February is National Heart Month, so it’s a great time to make a change for better heart health. Heart disease is the leading cause of death in the United States, with stroke coming in fifth, according to the American Heart Association. Both of these conditions result when blood flow is reduced or stopped altogether. But there are steps people can take to reduce the risk.

Increasing age, gender and heredity cannot be changed, but other risk factors can be. A person at risk for heart disease can reduce the risk by:

  • Avoiding smoking
  • Being physically active every day
  • Choosing good nutrition
  • Reducing high cholesterol
  • Lowering high blood pressure
  • Aiming for a healthy weight
  • Managing diabetes
  • Reducing stress
  • Limiting alcohol

This laundry list of risk factors may seem overwhelming. The good news is that they interact in a positive way. In fact, the American Heart Association boils it down to three easy steps, the ABCs of heart health:

  • A — Avoid smoking
  • B — Be physically active
  • C — Choose good nutrition.

These steps may not seem so easy, but by making small steps in the right direction, it will be possible to live healthier and feel better. Choose a small change to make in each category. For example:

  • As a stress break at work, try skipping a cigarette and going for a short walk instead. Even 10 minutes at a time of walking may have health benefits.
  • Vow to skip french fries one day per week — make it fries-free Friday.
  • Go dancing with a friend to increase physical activity, which will also helps to lower cholesterol and blood pressure, get diabetes under better control and move toward a healthier weight. Plus, you’ll be having fun while you’re at it!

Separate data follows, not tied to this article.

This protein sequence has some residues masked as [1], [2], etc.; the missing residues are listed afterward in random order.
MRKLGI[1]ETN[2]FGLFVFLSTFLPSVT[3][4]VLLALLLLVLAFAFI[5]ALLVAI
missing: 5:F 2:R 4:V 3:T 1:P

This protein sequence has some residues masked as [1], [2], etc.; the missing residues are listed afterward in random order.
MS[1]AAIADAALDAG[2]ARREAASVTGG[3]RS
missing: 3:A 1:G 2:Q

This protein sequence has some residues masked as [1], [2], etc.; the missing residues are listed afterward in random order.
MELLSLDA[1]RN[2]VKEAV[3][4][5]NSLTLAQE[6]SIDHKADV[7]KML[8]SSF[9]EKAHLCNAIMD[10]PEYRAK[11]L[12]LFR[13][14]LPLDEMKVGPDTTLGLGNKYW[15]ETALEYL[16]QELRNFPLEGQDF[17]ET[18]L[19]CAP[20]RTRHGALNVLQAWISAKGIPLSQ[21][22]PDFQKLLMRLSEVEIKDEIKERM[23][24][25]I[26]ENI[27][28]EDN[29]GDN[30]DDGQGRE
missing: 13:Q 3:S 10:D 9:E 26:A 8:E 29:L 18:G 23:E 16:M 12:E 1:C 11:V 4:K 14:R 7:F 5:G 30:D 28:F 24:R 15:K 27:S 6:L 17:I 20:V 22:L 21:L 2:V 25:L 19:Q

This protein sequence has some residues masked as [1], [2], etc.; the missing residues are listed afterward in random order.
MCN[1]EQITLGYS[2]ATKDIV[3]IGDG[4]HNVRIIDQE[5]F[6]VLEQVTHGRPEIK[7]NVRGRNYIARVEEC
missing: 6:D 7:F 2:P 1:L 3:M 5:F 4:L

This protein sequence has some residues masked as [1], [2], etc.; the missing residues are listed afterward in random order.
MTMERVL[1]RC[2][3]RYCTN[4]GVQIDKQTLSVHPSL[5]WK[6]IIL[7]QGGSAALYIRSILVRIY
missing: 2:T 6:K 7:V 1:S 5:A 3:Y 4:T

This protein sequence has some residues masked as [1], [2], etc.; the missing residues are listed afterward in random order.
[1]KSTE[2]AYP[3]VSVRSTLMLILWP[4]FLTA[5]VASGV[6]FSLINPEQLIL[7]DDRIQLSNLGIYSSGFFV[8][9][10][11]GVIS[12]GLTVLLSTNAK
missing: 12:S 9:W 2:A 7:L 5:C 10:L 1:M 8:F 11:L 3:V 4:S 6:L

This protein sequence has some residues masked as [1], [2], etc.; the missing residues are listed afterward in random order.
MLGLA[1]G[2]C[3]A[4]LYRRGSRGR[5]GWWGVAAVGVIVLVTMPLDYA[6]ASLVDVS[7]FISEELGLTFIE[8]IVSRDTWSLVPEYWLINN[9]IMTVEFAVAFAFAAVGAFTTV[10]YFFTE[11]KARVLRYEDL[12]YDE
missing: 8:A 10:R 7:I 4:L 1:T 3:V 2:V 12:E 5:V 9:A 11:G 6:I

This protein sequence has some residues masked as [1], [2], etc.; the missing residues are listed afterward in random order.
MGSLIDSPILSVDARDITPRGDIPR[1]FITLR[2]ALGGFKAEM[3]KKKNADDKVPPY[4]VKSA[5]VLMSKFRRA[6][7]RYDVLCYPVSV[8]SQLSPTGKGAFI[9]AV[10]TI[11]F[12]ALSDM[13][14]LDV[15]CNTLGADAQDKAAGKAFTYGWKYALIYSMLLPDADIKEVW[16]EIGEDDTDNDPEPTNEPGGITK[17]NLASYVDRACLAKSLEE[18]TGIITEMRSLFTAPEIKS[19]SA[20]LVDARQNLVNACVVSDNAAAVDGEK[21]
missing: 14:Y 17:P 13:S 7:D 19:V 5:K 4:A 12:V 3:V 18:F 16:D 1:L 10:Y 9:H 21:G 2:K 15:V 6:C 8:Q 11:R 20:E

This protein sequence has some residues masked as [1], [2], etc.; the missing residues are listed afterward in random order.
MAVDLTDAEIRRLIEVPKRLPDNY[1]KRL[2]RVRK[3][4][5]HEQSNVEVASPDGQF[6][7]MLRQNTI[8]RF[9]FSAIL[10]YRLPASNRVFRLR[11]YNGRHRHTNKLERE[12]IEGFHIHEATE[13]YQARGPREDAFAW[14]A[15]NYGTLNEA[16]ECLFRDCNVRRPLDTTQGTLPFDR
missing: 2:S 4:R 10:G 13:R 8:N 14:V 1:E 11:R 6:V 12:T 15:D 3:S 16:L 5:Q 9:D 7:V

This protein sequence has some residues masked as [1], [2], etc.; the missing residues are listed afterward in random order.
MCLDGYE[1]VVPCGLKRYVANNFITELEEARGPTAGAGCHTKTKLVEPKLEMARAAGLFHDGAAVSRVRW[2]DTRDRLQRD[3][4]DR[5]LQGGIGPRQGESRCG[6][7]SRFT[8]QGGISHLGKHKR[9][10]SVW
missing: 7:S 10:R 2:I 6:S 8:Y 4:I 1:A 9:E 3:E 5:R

• Investigate the calorie count of a favorite food and see if you can just eat one serving, or find a healthier option that is just as good.

The American Heart Association (click on Healthy Living at top left) has many ideas on how to make heart-healthy choices related to physical activity, stress management, weight management, quitting smoking, healthy kids (help them start early to form heart-healthy habits), workplace health and healthy eating (including a searchable recipe database and tips for healthy choices when dining out).

Most people are aware of healthier choices they could make to help prevent heart disease; now it’s time to actually make those changes. Challenge yourself to make two to three small changes, for your own sake and for those you care about. Or invite someone you care about who is at high risk for heart disease to join you in making those changes. Take one new small step toward better health each month and the benefits will accumulate, making the better choices add up quickly. Start today and enjoy a better, healthier tomorrow together.